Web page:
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July 26, 2012
The Willie Mays Trade
Earlier this week, the Seattle Mariners traded their aging superstar Ichiro Suzuki to the New York Yankees for a couple of prospects. There had been talk throughout the season about what the Mariners might do with their increasingly expensive and increasingly old future Hall of Famer, but the news of his trade to the Yankees still came as quite a surprise. There wasn't even the hint of a leak of the news before the announcement came out and Ichiro walked across Safeco Field and into New York's clubhouse on Monday.
As one of those baseball fans who loves Ichiro and hates the Yankees—Tobias Funke would be happy to know that there are more than merely "dozens of us"—I find it hard to process Ichiro in pinstripes. How long will he play for the Yankees? What role will he fill? When we think back on his career, are we even going to remember his time in the Bronx? Will the trade re-invigorate his career? There are too many questions to list, but what the trade has really made me think about is something that happened 40 years ago: the time Willie Mays was traded to the New York Mets.
Obviously, the circumstances are different. Mays was one of, if not the greatest players of all time who was 41-years-old and who had been with the Giants for 21 years. Ichiro is a fantastic player, a cultural icon and someone who, while likely to make it to the Hall of Fame, still has detractors. Regardless, I can't help but wonder how surprising the news of Willie Mays' departure to the Mets must have been. It turns out the story is a bit more complicated than Ichiro's.
On May 5, 1972, Mays was batting .182/.390/.227 for a poorly performing Giants team. That day, Jack Lang of the Long Island Press reached Mays by telephone in Philadelphia. He called to ask if Mays had heard anything about the Giants trying to trade him to the Mets.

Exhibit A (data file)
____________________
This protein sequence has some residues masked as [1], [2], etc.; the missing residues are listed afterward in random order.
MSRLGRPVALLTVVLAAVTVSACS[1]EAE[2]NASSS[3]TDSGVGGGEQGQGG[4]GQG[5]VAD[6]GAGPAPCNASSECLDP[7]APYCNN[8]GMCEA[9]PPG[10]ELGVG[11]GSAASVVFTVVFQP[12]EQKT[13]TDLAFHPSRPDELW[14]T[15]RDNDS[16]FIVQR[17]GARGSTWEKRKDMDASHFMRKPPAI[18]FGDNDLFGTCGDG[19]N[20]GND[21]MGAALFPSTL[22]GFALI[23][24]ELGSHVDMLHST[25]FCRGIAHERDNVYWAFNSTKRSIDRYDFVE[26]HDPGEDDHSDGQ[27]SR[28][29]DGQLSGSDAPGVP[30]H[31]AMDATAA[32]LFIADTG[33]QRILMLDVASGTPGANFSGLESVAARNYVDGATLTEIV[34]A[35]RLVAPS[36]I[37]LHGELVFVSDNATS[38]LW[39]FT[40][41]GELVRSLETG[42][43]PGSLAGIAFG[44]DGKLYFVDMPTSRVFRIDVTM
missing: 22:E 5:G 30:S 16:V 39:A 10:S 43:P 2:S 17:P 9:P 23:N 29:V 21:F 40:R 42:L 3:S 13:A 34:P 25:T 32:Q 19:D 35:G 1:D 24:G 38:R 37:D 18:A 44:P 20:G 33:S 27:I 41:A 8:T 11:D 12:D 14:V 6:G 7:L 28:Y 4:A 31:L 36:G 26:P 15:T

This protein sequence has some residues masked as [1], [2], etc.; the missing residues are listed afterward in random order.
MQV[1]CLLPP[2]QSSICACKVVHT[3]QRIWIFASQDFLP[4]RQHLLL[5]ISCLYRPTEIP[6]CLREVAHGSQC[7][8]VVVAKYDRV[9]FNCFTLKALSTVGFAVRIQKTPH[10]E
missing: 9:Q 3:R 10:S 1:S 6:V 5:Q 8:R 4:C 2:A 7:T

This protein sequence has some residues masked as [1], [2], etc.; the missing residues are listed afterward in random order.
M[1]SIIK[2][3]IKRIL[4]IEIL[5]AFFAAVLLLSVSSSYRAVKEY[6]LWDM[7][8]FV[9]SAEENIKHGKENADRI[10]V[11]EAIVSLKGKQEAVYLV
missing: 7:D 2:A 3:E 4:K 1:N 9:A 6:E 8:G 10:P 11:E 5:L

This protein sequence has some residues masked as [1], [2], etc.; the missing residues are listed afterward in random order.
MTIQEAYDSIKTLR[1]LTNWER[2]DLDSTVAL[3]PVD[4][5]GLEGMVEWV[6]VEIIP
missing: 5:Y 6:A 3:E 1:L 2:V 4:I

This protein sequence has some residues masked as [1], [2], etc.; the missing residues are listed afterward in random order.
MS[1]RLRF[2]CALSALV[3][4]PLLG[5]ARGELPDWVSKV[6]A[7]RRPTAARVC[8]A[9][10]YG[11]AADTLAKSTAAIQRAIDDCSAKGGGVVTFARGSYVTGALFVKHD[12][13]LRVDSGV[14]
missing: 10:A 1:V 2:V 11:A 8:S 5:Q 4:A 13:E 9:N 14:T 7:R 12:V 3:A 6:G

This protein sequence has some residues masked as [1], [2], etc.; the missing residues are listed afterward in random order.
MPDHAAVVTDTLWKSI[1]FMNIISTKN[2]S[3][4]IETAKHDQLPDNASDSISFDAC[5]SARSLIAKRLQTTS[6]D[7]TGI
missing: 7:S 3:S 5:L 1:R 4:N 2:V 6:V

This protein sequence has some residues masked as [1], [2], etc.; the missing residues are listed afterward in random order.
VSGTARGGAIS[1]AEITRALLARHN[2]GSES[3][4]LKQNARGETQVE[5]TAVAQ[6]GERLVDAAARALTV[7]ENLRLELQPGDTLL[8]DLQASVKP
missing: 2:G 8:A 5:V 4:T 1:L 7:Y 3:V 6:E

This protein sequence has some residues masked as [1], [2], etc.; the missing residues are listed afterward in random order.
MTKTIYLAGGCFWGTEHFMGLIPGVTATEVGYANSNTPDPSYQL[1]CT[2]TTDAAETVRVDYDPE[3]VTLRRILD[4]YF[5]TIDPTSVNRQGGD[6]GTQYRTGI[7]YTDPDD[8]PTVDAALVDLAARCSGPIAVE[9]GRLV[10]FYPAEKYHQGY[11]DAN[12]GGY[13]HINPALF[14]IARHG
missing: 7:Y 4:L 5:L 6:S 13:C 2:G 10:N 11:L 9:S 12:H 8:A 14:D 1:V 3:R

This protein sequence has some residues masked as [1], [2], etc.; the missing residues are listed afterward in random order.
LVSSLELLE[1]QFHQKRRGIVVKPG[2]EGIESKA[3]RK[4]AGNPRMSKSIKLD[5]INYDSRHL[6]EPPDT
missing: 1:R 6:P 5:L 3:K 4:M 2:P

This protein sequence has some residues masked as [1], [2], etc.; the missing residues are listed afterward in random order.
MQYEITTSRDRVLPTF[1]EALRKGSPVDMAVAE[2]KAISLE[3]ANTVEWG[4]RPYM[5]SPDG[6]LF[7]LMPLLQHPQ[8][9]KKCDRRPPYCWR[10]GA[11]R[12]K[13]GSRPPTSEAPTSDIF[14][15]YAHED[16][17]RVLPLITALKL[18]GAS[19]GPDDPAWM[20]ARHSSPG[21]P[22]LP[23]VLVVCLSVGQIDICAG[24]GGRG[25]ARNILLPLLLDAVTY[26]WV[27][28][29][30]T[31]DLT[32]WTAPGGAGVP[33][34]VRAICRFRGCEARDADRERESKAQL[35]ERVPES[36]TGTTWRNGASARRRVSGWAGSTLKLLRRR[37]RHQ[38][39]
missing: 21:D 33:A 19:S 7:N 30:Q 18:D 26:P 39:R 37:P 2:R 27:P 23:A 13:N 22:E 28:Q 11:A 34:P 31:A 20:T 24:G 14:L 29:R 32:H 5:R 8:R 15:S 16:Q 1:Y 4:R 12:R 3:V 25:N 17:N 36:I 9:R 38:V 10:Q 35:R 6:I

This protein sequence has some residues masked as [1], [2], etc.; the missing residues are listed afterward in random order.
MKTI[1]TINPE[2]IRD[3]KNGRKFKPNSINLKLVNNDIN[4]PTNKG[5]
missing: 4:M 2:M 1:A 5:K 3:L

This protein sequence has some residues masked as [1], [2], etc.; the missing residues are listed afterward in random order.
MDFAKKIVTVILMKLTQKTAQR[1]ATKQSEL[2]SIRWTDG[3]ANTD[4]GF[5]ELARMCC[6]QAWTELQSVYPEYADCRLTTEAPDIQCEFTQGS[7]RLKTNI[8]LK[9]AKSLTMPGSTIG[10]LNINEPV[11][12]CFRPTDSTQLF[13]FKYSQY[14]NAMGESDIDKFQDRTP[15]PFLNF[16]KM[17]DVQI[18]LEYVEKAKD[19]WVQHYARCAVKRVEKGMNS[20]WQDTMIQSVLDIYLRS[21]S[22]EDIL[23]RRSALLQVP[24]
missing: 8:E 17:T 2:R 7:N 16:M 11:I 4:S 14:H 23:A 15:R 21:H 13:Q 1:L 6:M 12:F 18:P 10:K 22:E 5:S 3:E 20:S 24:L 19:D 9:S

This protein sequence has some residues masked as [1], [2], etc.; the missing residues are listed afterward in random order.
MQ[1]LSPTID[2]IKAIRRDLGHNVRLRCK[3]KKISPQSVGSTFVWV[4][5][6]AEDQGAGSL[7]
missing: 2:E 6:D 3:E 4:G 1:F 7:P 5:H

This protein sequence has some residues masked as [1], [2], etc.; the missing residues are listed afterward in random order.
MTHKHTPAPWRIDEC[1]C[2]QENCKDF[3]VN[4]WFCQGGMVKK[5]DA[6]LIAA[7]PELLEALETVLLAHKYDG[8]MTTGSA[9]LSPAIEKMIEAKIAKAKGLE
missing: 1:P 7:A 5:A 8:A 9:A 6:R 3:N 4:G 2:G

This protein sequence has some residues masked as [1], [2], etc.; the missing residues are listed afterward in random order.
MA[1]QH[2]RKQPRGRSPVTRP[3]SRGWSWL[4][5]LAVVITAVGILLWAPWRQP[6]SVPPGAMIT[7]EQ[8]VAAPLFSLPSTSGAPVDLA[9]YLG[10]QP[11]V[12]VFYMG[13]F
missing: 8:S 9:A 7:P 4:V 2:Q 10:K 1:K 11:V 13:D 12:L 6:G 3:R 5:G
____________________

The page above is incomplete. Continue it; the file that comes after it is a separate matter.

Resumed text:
"I don't know anything about it... If they want to trade me I guess they can do it. But you just don't get up and move because somebody doesn't want you anymore. We'll just have to wait and see."
He also added "I only regret I wasn't told."
The next day, Mays' 41st birthday, the story was everywhere. Even San Francisco and New York executives Horace Stoneham and M. Donald Grant, respectively, had already chimed in, acknowledging the possibility.
Stoneham: "I didn't think it would get into the newspapers. Maybe we'll talk when we go to New York. We'll discuss it. We'll discuss the possibility. … It's terrible to even think about it; there's a very sentimental and emotional factor involved."
One report said that the talks had intensified while the Mets visited the Giants in San Francisco earlier that week. The Giants were scheduled to visit Shea Stadium that Friday, May 12. On Wednesday, a report came out that Stoneham's demands for multiple players—and not money—was a stumbling block in the deal. "Mays deal off", the headline proclaimed. It was also mentioned that any deal was contingent on Mays agreeing "to finish out his playing days in New York." Grant and Stoneham actually invited Mays to the trading table to help clear up any concerns he might have.
On Thursday, May 11, Willie Mays was finally traded from the Giants to the Mets for minor league pitcher Charlie Williams and some cash. It was hardly the surprise that Ichiro's trade to the Yankees was, however, with the ordeal having been played out in public for a week. It was still a shock to see Mays in anything but a Giants uniform, as these photos from the New York Times show.
Mays made his debut as a Met on Sunday, having been given permission after the trade to fly back to San Francisco for two days to see his family. In his debut, Mays hit his 647th career home run en route to a New York victory over the Giants. It would be one of only two home runs Mays would ever hit against the Giants.
Mays' tenure as a New York Met is not remembered well 40 years later. The image of him falling down in the outfield is often used as shorthand for a player hanging on too long these days. We can only hope that Ichiro's time in New York ends as differently as their two trades went down.